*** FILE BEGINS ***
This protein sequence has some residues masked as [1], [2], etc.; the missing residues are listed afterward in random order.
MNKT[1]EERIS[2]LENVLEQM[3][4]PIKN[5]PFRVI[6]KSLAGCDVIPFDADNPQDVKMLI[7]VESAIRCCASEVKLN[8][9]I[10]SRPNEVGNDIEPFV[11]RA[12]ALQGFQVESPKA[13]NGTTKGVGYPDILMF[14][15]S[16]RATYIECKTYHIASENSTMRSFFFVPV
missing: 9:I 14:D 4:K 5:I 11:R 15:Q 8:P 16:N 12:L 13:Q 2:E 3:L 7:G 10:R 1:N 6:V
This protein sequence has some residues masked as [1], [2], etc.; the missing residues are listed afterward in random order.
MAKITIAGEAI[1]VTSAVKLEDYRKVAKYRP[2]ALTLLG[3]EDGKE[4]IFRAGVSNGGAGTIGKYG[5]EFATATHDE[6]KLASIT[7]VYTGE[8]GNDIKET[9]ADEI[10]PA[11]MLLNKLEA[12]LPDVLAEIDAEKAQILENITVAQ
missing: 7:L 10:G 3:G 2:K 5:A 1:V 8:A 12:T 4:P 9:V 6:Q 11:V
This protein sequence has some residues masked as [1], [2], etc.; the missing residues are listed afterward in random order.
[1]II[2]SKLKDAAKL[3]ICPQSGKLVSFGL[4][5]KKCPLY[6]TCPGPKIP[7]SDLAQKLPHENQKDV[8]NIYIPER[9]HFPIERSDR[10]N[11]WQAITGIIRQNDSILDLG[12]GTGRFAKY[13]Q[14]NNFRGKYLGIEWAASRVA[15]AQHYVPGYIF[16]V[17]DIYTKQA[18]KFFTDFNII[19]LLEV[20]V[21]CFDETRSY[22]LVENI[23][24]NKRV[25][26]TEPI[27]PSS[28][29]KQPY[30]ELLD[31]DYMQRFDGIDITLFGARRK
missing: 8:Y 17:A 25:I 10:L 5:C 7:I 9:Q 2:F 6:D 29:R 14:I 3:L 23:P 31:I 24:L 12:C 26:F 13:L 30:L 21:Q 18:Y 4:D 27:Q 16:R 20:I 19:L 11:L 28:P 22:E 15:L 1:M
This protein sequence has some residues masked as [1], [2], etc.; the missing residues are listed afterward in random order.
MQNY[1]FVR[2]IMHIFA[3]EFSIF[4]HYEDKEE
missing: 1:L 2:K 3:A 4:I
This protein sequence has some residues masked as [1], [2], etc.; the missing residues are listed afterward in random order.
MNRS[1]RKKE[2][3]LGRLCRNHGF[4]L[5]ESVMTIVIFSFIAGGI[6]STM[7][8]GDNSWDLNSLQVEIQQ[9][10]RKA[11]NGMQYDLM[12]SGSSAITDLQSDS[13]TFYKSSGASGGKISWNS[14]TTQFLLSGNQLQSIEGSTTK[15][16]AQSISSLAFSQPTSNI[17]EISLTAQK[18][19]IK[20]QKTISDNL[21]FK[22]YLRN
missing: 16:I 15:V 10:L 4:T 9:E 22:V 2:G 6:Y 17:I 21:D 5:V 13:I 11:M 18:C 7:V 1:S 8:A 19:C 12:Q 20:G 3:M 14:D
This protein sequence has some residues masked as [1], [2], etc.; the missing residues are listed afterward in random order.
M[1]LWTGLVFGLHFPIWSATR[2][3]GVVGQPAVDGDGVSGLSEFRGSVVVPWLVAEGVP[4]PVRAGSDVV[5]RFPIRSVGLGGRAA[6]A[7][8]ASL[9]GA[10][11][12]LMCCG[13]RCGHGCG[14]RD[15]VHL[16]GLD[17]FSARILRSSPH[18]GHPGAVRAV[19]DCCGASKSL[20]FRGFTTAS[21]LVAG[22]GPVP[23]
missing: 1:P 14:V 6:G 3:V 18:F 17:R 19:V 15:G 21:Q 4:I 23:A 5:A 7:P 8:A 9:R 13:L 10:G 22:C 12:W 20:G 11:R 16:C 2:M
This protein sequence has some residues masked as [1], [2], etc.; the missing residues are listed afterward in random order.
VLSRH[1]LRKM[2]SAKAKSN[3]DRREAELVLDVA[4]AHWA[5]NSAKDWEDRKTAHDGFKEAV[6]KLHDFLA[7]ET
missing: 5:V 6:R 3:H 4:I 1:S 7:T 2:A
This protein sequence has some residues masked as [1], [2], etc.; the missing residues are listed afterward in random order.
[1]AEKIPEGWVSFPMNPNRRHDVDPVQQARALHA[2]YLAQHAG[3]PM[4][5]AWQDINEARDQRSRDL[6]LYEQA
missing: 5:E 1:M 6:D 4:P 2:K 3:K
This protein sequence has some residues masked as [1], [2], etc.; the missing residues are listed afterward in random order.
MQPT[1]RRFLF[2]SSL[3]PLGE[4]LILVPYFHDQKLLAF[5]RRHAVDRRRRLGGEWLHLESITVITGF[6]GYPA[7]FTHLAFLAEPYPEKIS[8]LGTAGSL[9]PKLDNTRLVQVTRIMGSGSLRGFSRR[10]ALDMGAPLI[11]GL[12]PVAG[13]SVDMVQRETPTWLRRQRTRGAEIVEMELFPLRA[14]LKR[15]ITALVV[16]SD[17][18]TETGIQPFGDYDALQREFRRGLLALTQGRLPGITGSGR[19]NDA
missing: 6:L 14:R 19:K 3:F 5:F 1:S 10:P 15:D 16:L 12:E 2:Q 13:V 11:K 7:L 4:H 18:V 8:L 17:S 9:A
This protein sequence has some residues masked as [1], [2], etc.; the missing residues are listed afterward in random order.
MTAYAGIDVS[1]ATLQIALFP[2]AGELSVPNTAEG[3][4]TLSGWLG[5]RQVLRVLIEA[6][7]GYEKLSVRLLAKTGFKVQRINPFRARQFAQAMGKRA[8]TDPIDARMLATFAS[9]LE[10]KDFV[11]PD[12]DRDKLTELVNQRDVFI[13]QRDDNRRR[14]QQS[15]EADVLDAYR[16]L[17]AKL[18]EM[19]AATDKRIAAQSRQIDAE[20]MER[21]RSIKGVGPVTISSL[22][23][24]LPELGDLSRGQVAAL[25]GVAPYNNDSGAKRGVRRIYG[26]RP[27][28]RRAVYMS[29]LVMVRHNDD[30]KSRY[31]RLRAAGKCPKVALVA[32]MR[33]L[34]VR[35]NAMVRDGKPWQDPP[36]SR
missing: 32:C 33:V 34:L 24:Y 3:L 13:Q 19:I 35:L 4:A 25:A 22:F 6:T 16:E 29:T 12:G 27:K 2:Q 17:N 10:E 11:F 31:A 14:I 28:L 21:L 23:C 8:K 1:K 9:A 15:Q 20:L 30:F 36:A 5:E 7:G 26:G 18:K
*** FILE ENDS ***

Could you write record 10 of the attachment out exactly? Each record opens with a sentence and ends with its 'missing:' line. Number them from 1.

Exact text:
This protein sequence has some residues masked as [1], [2], etc.; the missing residues are listed afterward in random order.
MTAYAGIDVS[1]ATLQIALFP[2]AGELSVPNTAEG[3][4]TLSGWLG[5]RQVLRVLIEA[6][7]GYEKLSVRLLAKTGFKVQRINPFRARQFAQAMGKRA[8]TDPIDARMLATFAS[9]LE[10]KDFV[11]PD[12]DRDKLTELVNQRDVFI[13]QRDDNRRR[14]QQS[15]EADVLDAYR[16]L[17]AKL[18]EM[19]AATDKRIAAQSRQIDAE[20]MER[21]RSIKGVGPVTISSL[22][23][24]LPELGDLSRGQVAAL[25]GVAPYNNDSGAKRGVRRIYG[26]RP[27][28]RRAVYMS[29]LVMVRHNDD[30]KSRY[31]RLRAAGKCPKVALVA[32]MR[33]L[34]VR[35]NAMVRDGKPWQDPP[36]SR
missing: 32:C 33:V 34:L 24:Y 3:L 13:Q 19:I 35:L 4:A 25:A 22:F 6:T 16:E 29:T 12:G 27:K 2:Q 17:N 10:E 11:F 31:A 14:I 28:L 21:L 23:C 8:K 1:K 9:A 15:Q 20:L 30:F 36:A 5:E 7:G 26:G 18:K